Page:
- Poverty alleviation programs, such as cash transfers and monetary grants, may not only lift people out of poverty but, some argue, may improve mental health as well. However, to date, the impact of such programs on children and adolescents’ mental health is unclear. We carried out a systematic review and meta-analysis of poverty alleviation interventions providing monetary support and reporting mental health outcomes in 0–19 year olds in low-, middle-, and high-income countries. We searched 11 databases for research published between January 1, 1990 and June 1, 2020 and included interventions offering unconditional and/or conditional monetary support and reporting mental health outcomes.
- Utilization of behavioral health treatment services among adolescents who have been detained or incarcerated within the juvenile justice system is poorly understood, with estimated utilization rates varying widely across studies. This meta-analysis was conducted to review and synthesize the literature on the prevalence of service utilization among this population.
- Adolescent and young adult men do poorly on indicators of mental health evidenced by elevated rates of suicide, conduct disorder, substance use, and interpersonal violence relative to their female peers. Data on global health burden clearly demonstrate that young men have a markedly distinct health risk profile from young women, underscoring different prevention and intervention needs. Evidence indicates that boys disconnect from health-care services during adolescence, marking the beginning of a progression of health-care disengagement and associated barriers to care, including presenting to services differently, experiencing an inadequate or poorly attuned clinical response, and needing to overcome pervasive societal attitudes and self-stigma to access available services.
- The majority of adult mental health and substance use (MH&SU) conditions emerge in adolescence. Prevention, diagnosis, and treatment programs targeting this age group have a unique opportunity to significantly impact the well-being of the future generation of adults. At the same time, youth are reluctant to seek treatment and have high rates of dropout from interventions. An emphasis on youth engagement in prevention and treatment interventions for MH&SU results in better health outcomes for those youth.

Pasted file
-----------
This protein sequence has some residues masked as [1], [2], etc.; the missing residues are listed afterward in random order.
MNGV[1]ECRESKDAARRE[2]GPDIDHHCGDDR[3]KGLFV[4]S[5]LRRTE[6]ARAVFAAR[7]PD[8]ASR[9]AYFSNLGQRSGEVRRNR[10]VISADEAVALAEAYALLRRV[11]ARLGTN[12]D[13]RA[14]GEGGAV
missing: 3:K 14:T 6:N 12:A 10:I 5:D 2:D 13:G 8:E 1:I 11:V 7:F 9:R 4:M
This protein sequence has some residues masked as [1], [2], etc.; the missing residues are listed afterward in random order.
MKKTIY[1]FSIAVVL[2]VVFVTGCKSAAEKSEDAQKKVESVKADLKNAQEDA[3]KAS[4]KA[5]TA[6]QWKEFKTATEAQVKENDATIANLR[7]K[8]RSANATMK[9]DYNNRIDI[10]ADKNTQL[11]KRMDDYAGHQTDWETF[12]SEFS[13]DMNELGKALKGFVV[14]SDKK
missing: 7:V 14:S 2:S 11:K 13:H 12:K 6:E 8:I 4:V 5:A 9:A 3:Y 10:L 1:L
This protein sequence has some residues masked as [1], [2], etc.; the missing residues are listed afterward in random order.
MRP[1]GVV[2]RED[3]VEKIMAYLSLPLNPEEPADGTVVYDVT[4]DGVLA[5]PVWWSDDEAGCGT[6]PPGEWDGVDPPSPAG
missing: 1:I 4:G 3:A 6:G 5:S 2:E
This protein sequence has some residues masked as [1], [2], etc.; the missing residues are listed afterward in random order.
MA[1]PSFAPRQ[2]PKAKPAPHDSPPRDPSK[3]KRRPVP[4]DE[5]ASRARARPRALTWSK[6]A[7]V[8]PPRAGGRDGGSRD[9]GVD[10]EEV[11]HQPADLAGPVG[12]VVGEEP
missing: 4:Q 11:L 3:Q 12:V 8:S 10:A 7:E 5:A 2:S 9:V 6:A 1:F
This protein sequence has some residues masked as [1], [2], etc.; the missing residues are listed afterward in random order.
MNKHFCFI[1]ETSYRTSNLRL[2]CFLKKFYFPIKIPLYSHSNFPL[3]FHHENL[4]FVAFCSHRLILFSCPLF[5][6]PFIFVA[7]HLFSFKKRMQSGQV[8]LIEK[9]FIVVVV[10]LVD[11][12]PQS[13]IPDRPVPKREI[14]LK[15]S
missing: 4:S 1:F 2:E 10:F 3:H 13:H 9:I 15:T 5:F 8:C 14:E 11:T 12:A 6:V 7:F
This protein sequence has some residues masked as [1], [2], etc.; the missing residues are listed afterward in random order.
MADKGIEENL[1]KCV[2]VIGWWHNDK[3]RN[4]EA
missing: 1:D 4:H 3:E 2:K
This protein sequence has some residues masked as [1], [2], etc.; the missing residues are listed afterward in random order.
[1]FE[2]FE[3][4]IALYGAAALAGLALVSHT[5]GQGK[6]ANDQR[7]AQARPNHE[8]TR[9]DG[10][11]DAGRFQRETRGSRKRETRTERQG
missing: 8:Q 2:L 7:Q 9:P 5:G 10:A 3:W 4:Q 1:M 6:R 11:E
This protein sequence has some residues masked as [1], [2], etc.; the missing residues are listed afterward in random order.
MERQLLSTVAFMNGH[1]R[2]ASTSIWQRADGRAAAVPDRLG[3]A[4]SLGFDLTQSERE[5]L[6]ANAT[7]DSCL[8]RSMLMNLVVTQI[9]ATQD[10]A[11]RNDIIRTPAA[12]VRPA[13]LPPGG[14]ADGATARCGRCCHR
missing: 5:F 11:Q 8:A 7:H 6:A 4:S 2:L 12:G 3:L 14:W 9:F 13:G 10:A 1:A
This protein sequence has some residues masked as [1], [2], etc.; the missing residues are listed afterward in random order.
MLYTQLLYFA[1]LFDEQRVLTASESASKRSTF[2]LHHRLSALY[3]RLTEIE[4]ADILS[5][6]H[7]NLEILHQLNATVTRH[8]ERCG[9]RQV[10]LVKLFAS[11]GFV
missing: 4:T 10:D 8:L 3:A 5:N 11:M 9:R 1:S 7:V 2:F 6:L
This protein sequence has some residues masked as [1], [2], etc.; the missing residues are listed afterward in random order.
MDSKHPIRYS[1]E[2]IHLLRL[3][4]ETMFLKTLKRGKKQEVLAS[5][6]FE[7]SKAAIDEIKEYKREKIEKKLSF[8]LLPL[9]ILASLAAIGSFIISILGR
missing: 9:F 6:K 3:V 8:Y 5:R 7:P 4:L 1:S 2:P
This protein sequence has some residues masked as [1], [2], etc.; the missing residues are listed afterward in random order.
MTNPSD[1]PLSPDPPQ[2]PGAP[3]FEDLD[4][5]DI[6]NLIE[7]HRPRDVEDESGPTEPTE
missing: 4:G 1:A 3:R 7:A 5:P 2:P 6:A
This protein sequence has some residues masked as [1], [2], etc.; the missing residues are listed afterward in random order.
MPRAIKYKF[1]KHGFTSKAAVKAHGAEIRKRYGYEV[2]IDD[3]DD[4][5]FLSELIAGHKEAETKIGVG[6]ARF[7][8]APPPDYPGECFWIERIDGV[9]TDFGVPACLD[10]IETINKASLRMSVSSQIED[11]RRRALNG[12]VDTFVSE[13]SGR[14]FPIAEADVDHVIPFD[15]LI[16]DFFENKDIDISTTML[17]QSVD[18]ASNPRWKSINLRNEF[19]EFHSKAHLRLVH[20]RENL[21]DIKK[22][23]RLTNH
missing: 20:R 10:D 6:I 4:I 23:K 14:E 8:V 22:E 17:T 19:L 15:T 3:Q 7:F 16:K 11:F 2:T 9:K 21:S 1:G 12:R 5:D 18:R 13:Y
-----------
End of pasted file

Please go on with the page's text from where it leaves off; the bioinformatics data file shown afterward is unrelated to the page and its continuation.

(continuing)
- This review provides an update on the growing body of research related to the mental health of transgender youth that has emerged since the 2011 publication of the Institute of Medicine report on the health of lesbian, gay, bisexual, and transgender people. The databases PubMed and Ovid Medline were searched for studies that were published from January 2011 to March 2016 in English. The following search terms were used: transgender, gender nonconforming, gender minority, gender queer, and gender dysphoria.
- This article reviews the evidence about adolescent health in the Arab world, against the background of social, economic, and political change in the region, and with a particular focus on gender. For the literature review, searches were conducted for relevant articles, and data were drawn from national population- and school-based surveys and from the Global Burden of Disease project. In some parts of the Arab world, adolescents experience a greater burden of ill health due to overweight/obesity, transport injuries, cardiovascular and metabolic conditions, and mental health disorders than those in other regions of the world.
- In light of the increasing threats of chronic noncommunicable diseases in developing countries, the growing recognition of the early life origins of chronic disease, and innovative breakthroughs in biomedical research and technology, it is imperative that we harness cutting-edge data to improve health promotion and maintenance. It is well recognized that chronic diseases are complex traits affected by a wide range of environmental and genetic factors; however, the role of epigenetic factors, particularly with regard to early life origins, remains largely unexplored.
- Mental disorders are as prevalent among college students as same-aged non-students, and these disorders appear to be increasing in number and severity. The purpose of this report is to review the research literature on college student mental health, while also drawing comparisons to the parallel literature on the broader adolescent and young adult populations.